The fastest-growing demographic group (at least percentage-wise) in North America is the old old, that is people over the age of 75.
This is also the cohort with the highest rate of complex chronic medical conditions.
And this is also the group that takes the most drugs, often several, sometimes many, for their many health problems.
And this is the group that is most sensitive to drug reactions and interactions.
And its also the group in whom the immune system (and others) is slowly (sometimes quickly) fading so side effects and complications form inappropriate drug use are most numerous among them.
So you would naturally think that this is the part of the population that would have been studied most about what the many drugs they have to take do to these people’s health, especially, I suppose, drugs that are not meant to treat something they have but rather to prevent something they don’t have yet, which makes such “preventive” drugs more of an add-on than a must-have.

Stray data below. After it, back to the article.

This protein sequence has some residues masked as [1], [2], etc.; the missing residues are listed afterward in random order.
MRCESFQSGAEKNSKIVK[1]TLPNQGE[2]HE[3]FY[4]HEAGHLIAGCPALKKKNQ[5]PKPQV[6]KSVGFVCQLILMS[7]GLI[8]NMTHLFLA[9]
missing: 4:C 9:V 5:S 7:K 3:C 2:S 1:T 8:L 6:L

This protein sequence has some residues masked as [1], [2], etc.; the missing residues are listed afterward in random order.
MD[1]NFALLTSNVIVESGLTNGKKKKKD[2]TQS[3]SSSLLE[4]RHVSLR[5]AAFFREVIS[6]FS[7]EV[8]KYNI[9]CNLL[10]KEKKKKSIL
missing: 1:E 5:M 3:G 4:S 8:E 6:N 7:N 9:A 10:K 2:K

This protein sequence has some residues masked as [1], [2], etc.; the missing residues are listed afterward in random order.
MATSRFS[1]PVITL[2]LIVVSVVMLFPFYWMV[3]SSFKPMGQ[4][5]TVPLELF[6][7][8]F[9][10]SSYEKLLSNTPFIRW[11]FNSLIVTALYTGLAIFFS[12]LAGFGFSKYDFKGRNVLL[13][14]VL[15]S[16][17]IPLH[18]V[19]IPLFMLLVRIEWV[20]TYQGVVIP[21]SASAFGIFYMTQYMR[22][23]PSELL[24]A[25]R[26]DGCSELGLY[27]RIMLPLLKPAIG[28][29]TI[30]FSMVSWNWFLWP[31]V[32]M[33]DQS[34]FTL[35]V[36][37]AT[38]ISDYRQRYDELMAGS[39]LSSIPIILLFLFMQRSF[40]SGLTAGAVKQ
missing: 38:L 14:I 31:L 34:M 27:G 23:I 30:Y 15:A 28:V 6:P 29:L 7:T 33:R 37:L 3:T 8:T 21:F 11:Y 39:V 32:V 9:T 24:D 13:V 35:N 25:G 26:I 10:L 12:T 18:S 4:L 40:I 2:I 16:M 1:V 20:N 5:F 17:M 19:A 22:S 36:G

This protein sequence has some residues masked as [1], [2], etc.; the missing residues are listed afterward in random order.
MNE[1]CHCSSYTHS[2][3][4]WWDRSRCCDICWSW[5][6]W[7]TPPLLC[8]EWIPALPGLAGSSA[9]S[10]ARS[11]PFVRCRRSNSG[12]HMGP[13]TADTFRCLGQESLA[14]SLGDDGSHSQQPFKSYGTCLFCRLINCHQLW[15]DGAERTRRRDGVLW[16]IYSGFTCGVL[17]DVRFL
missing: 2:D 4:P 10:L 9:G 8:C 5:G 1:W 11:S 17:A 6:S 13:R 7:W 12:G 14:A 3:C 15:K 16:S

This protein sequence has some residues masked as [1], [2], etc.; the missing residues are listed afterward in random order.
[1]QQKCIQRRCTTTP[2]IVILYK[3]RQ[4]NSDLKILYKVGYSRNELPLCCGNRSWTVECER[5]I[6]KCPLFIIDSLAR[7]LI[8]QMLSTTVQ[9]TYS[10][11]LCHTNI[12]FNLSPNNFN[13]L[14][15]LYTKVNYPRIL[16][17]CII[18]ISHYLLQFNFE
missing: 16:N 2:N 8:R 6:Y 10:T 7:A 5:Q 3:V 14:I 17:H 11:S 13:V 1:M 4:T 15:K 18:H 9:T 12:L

Well, this age-group hasn’t been studied much, and in fact, we know next to nothing about what happens with many (most?) widely-used drugs in this most vulnerable population.
Take statins, for example, which surveys tells us, millions and millions of 75-year-olds and up are taking to – in theory – prevent heart attacks and strokes.
So it’s chastening to read the conclusion from a recent analysis by an expert panel convened by the (US) National Institute on Aging and the National Heart, Lung and Blood Institute and which was published in the Journal of the American Geriatric Society.
The authors write: “There is insufficient evidence regarding the benefits and harms of statins in older adults, especially those with concomitant frailty, polypharmacy (taking lots of drugs), comorbidities (suffering several chronic conditions), and cognitive impairment; a lack of tools to assess (cardiovascular) risk in those aged 80 and older; and a paucity of evidence of the effect of statins on outcomes of importance to older adults.”
That last sentence is a show-stopper: In other words, we know next-to-nothing about the effects of statins in the elderly.
But we continue to flood them with drugs because in theory, the drugs might help.
Which should always bring back the wise words of our generation’s most brilliant philosopher, Homer Simpson. “In theory,” says Homer, “Communism works.”